On Thursday, two days after making the threat during a Fox News interview, she pulled back amid harsh public criticism from educators, health officials and political leaders.

In a separate interview with Fox News’ Sandra Smith she said, “American investment in education is a promise to our students and families and if schools aren’t going to reopen, we’re not suggesting pulling funding from education, but instead allowing families to take that money and figure out where their kids can get educated if their schools are going to refuse to open.”

Education

School Voucher Push Taps Frustration Over Distance Learning
Education
School Voucher Push Taps Frustration Over Distance Learning

ATLANTA (AP) — With her children struggling in many classes last spring, Kelli Rivera became so frustrated with how her suburban Atlanta district was handling the coronavirus pandemic that she withdrew them to home-school them. They're back in public school and mostly attending class in person.... Read More

IAVA Protecting Veterans from Predatory Schools
Veterans
IAVA Protecting Veterans from Predatory Schools
February 22, 2021
by TWN Staff

NEW YORK - The Iraq and Afghanistan Veterans of America kicked off veteran education week this morning, continuing a six-week campaign to highlight the priority issues of its members. Over the course of this week, IAVA is highlighting its advocacy efforts to expand and protect veteran... Read More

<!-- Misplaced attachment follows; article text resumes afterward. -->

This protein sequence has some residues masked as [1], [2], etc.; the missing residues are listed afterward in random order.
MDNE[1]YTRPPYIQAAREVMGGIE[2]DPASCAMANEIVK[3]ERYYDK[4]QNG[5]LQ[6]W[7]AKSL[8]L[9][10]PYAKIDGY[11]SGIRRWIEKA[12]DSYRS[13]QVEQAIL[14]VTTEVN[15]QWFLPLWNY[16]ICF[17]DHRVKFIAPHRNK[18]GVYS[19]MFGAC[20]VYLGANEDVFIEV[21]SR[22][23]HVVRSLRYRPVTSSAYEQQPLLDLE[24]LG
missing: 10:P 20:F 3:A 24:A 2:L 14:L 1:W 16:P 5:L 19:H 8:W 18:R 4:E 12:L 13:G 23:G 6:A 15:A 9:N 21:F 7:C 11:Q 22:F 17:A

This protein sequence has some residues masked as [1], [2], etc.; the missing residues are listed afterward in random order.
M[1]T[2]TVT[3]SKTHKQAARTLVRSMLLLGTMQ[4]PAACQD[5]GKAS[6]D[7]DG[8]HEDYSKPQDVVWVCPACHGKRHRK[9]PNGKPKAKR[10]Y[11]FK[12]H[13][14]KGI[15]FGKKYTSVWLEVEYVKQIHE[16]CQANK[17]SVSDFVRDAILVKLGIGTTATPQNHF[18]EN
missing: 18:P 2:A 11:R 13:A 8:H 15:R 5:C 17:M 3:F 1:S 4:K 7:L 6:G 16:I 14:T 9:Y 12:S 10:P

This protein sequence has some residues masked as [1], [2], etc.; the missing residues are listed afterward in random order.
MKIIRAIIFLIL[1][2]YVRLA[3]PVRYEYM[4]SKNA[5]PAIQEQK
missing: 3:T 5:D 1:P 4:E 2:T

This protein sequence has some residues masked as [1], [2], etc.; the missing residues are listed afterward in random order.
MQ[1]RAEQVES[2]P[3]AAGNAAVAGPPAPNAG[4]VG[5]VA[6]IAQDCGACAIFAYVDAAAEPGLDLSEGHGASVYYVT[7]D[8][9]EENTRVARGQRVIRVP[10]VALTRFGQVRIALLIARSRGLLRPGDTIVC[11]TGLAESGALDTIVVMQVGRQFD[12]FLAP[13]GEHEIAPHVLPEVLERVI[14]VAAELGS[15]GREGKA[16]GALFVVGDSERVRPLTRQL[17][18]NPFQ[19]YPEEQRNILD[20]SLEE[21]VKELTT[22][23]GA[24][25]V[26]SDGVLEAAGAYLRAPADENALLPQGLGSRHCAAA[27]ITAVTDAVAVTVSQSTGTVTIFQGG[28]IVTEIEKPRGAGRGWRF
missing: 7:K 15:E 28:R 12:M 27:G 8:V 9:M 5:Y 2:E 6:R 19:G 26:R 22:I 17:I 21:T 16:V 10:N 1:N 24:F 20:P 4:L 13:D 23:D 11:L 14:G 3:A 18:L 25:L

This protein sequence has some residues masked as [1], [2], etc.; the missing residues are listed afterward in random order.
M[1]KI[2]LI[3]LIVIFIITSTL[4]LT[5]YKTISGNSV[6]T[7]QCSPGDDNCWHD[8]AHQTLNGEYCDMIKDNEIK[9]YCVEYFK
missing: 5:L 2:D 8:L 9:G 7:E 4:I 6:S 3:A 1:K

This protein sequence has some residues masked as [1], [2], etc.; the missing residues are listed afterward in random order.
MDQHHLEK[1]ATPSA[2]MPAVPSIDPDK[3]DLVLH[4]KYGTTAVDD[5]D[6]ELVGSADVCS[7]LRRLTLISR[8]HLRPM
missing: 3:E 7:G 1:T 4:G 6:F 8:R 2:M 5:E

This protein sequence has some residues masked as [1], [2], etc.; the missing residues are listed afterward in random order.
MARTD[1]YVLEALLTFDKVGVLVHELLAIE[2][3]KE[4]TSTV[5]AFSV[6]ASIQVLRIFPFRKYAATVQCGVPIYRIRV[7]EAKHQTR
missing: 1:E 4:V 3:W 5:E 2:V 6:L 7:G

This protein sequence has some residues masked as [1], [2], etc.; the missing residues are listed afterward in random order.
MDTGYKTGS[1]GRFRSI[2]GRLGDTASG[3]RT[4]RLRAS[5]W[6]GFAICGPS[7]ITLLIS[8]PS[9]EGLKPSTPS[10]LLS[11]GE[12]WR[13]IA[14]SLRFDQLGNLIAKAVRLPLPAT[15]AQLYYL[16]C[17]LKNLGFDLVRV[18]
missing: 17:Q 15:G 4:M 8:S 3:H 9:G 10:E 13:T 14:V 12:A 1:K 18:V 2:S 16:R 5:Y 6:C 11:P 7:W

How COVID Has Affected Public Opinion on Higher Education
Opinion Polls
How COVID Has Affected Public Opinion on Higher Education
February 17, 2021
by Kate Michael

WASHINGTON — Attitudes toward American colleges and universities may have started evolving before the pandemic set in, but COVID-19 truly upended the higher ed system in ways that are sure to have an impact for years to come.  Through a series of mid-pandemic public opinion research... Read More

Biden Reframes His Goal on Reopening of Elementary Schools
Education
Biden Reframes His Goal on Reopening of Elementary Schools

MILWAUKEE (AP) — President Joe Biden is promising a majority of elementary schools will be open five days a week by the end of his first 100 days in office, restating his goal after his administration came under fire when aides said schools would be considered... Read More

CDC Releases Guidelines for Reopening Schools
In The News
CDC Releases Guidelines for Reopening Schools
February 12, 2021
by TWN Staff

ATLANTA - The Centers for Disease Control and Prevention on Friday released its long-awaited guidance on safely reopening schools, emphasizing that it is"critical for schools to open as safely and as soon as possible." The top recommendations are what one would expect - the universal wearing... Read More

Report Shows Increased Higher Education Attainment Over Time
Education
Report Shows Increased Higher Education Attainment Over Time
February 11, 2021
by Sara Wilkerson

Earlier this week, the Census Bureau released a report brief that shows higher education attainment levels have increased for Americans over the past 15 years. Data gathered for the report was sourced from the American Community Survey, an ongoing survey initiative under the Census Bureau that... Read More

News From The Well
scroll top